NaOH occupies the ephemeral and ambiguous space of the threshold, exploring it in all the potential temporal dimensions, from the abandonment of the original condition to the attainment of a new form.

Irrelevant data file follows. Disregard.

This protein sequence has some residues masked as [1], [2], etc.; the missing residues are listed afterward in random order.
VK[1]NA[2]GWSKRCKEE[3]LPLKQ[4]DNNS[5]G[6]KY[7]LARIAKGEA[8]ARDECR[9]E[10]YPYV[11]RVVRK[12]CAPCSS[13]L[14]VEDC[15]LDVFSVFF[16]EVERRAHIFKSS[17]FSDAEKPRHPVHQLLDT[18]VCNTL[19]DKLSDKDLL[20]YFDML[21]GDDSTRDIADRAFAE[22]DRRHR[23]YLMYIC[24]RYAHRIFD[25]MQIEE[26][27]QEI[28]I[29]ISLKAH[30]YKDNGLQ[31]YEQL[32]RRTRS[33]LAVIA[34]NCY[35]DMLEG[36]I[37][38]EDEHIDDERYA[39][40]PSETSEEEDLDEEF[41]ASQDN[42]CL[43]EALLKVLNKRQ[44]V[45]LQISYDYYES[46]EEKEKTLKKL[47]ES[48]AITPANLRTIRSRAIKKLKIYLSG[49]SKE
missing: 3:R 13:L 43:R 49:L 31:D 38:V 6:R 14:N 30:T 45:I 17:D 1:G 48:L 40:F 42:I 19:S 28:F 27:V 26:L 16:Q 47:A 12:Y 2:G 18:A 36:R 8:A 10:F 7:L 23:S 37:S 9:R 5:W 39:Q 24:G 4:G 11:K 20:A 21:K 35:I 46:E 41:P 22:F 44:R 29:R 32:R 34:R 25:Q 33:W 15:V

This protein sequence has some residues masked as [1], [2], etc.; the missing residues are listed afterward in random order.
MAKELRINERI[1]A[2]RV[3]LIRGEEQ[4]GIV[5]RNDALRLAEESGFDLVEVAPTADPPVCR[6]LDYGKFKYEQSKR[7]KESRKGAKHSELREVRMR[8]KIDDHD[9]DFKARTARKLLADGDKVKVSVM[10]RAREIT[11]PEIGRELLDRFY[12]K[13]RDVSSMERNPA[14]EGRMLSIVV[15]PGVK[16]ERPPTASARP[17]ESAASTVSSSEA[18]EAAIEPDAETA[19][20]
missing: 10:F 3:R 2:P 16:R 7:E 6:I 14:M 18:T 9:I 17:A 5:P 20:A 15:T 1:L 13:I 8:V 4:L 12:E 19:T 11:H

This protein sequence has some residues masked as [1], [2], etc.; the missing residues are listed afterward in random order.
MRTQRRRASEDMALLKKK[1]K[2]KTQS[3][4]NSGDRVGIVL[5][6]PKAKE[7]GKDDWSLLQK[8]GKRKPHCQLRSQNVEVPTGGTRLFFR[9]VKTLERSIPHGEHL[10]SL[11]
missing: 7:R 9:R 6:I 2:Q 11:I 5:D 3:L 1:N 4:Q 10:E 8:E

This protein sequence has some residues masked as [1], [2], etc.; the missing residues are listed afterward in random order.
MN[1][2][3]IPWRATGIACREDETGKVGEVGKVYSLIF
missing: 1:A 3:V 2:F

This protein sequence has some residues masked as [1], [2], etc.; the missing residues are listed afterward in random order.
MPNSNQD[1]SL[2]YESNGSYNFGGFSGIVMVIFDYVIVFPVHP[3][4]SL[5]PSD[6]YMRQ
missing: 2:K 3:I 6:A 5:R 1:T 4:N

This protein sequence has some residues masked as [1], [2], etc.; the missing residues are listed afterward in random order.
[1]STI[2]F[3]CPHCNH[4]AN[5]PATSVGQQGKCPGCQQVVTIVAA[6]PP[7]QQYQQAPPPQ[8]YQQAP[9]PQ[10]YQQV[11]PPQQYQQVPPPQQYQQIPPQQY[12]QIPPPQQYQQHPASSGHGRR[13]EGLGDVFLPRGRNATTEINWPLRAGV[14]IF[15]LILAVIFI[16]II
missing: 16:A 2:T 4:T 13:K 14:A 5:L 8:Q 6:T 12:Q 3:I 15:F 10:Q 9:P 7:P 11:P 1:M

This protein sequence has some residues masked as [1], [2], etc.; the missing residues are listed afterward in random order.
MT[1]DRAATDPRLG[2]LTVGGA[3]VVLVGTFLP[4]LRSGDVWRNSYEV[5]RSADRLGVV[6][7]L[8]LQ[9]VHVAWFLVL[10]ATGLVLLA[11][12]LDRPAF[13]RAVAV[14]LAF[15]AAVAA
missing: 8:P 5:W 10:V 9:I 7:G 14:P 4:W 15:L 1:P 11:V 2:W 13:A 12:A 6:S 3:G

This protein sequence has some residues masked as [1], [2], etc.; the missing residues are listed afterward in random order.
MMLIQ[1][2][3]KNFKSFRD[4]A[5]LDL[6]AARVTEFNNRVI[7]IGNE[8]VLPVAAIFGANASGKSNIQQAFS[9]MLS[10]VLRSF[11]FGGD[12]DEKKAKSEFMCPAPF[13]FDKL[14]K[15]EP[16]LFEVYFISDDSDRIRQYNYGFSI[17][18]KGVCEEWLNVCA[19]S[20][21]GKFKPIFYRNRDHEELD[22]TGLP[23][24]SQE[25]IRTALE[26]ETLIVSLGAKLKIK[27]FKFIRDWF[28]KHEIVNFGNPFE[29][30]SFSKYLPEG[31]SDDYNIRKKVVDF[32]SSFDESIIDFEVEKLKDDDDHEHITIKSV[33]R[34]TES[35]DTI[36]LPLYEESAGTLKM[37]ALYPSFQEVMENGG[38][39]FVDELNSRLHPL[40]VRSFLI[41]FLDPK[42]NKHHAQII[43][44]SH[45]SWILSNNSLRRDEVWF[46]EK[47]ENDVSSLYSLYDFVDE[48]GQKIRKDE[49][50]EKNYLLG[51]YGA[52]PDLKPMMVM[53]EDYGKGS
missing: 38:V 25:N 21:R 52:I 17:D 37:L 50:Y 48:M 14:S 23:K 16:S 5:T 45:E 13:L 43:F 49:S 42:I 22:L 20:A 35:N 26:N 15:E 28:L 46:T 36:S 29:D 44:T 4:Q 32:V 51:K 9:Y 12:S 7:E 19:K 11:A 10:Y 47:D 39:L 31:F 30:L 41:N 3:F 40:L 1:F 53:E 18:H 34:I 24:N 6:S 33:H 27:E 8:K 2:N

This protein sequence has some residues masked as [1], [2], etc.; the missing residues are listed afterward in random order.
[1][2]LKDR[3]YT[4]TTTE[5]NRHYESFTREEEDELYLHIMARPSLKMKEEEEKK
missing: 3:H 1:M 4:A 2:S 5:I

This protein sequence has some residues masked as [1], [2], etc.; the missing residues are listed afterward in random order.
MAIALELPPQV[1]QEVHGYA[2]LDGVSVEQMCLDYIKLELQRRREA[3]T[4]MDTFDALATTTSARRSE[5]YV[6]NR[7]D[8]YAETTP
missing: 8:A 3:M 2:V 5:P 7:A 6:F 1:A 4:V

The exhibition space is pervaded by an intense smell of Marseille soap which immediately calls to mind a familiar, intimate but essentially western smell linked to washing. The first room contains a series of zinc plates which are treated like a skin in need of washing, recording, through subsequent immersions in the soap and then in acid, the rubbing and attempts at corrosion of the surface of the material, in an attempt to bring the physical and social body back to a state of docility. Engraving becomes a tool for leaving a trace of the repetition of the automatic gesture and the accumulation of time in the performative act. After being exalted by the choice of metal, the body expresses itself through its absence in subsequent operations where the object has the upper hand. What is usually consumed or worn out through use is fixed forever in bronze sculptures: a bar of soap, a toothbrush, underwear, the bottoms of the typical tracksuits found in all the initial reception kits have the power to educate the body to be disciplined and to accompany it in the transition from the previous identity to the acceptance of a new social code. Nevertheless, the exhibition concludes with an opening towards an identity, restrained by the rhythm of our gestures, (with a transition from the body to the soul), which always differ from each other, symbolized in the video by the performance of a body drummer who interprets several actions linked to personal hygiene in a completely free manner.